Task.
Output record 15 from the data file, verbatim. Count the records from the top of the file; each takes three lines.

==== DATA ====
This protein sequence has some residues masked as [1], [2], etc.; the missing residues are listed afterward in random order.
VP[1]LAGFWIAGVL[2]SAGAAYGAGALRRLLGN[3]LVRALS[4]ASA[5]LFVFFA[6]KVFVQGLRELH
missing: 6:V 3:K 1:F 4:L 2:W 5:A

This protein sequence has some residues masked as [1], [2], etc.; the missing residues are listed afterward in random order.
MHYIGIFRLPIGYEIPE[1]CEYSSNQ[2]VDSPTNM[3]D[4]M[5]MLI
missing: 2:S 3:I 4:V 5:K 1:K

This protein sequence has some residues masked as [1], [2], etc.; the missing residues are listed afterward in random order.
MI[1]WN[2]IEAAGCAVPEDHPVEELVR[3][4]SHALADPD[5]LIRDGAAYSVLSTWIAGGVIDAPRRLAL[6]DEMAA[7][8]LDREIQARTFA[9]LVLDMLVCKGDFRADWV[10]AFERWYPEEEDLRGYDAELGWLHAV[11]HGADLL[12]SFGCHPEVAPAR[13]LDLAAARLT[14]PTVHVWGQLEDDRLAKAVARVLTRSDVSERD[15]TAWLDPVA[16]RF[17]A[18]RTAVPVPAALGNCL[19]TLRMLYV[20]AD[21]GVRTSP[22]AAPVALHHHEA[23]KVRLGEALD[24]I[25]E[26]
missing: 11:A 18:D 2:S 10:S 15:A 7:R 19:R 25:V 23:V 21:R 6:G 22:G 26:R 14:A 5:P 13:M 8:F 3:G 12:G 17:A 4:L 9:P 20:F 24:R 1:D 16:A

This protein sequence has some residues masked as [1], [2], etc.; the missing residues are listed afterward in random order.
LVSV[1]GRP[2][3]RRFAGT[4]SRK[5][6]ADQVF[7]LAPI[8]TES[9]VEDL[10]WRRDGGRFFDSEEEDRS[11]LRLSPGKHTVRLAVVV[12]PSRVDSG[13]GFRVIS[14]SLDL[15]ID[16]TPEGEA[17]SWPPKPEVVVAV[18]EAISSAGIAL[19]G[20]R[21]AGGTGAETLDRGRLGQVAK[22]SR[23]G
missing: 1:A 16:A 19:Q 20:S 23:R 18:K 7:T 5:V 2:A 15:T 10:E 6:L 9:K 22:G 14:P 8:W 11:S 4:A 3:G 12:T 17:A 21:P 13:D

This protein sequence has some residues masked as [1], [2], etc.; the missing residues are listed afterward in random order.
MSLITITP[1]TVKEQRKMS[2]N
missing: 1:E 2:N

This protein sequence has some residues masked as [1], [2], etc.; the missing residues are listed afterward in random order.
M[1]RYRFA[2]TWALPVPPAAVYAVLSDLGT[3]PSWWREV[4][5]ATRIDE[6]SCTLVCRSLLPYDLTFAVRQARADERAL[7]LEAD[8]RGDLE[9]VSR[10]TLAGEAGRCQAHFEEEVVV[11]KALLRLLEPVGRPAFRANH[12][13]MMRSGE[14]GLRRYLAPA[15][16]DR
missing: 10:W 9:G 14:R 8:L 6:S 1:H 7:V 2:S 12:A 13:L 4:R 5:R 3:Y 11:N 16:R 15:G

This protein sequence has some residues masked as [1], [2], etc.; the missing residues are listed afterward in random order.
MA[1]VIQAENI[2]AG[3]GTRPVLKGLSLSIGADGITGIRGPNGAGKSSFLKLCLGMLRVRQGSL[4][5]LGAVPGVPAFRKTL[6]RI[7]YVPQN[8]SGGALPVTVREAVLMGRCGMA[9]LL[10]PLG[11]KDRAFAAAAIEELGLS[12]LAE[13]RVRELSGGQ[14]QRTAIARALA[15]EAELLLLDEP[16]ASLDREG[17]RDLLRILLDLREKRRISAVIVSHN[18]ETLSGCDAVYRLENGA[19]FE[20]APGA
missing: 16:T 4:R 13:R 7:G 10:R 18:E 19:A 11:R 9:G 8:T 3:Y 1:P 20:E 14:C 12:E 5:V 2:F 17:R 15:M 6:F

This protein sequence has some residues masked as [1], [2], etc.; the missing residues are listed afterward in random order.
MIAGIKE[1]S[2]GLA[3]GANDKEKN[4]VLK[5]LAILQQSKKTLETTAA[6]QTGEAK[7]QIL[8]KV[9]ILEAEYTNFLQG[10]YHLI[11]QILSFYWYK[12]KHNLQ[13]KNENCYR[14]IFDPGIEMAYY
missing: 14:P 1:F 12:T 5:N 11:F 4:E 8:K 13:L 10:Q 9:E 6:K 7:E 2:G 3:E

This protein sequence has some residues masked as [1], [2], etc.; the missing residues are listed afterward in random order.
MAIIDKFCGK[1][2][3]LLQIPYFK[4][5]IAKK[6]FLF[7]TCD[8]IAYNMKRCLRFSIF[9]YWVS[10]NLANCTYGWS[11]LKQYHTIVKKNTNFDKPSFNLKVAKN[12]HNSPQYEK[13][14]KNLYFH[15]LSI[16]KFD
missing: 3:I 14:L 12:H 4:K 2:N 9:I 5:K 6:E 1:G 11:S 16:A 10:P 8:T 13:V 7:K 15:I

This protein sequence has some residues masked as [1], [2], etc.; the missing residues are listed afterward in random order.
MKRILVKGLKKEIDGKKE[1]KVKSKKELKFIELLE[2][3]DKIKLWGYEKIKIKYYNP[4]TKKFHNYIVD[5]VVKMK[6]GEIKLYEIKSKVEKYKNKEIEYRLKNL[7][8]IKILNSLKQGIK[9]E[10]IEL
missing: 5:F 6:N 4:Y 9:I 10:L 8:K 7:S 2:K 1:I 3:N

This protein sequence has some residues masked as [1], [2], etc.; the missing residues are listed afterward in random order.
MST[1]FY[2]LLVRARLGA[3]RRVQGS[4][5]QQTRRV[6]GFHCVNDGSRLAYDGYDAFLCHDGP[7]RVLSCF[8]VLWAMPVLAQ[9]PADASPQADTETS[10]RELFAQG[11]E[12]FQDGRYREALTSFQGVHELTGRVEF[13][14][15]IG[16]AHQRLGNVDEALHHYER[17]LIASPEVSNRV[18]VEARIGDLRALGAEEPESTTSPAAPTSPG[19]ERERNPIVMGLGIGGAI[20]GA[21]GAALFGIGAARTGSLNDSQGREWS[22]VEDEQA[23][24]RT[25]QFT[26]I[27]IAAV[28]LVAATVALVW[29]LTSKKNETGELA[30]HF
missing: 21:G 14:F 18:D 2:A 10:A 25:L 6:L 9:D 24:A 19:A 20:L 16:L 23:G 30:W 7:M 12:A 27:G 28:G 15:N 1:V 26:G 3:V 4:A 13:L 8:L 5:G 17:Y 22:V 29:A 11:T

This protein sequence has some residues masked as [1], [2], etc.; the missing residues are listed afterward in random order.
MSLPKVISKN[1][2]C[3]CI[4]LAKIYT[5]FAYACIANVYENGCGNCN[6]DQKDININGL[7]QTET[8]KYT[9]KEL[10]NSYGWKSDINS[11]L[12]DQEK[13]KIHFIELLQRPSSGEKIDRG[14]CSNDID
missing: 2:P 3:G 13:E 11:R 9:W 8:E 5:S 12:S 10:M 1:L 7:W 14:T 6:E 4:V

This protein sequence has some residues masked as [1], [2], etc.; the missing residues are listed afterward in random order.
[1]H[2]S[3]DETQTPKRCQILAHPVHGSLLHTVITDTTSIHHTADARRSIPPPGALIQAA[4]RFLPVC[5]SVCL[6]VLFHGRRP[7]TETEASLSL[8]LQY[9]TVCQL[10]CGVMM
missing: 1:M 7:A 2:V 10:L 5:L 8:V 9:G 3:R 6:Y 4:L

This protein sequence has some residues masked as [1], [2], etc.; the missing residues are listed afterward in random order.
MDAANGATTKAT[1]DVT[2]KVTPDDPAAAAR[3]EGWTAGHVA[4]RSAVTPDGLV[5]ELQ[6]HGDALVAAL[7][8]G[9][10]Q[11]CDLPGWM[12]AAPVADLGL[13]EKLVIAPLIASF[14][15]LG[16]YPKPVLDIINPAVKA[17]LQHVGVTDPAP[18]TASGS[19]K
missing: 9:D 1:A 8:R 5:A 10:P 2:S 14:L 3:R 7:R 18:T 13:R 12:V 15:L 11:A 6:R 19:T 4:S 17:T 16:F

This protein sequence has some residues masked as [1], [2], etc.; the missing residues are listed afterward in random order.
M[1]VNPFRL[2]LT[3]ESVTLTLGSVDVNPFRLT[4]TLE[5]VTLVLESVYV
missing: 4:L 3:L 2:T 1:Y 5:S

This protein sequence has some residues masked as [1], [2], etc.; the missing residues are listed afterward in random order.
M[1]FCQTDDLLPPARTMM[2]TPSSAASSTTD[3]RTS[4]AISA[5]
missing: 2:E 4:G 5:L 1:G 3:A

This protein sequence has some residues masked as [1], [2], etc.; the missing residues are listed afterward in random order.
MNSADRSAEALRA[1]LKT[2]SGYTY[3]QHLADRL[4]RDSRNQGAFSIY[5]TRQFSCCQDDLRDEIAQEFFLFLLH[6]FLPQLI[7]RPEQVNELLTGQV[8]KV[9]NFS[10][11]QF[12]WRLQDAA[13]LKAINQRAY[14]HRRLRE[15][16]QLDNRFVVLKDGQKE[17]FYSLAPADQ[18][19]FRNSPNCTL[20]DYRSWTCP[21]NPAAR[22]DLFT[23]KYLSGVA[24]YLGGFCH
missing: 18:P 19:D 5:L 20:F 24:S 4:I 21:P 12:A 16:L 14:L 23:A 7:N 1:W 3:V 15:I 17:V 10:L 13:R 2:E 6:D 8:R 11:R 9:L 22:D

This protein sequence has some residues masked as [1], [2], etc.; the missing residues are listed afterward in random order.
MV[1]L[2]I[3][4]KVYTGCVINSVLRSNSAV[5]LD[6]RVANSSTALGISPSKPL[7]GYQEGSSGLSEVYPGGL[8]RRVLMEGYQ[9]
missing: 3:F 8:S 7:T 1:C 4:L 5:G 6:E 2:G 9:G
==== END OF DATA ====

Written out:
This protein sequence has some residues masked as [1], [2], etc.; the missing residues are listed afterward in random order.
M[1]VNPFRL[2]LT[3]ESVTLTLGSVDVNPFRLT[4]TLE[5]VTLVLESVYV
missing: 4:L 3:L 2:T 1:Y 5:S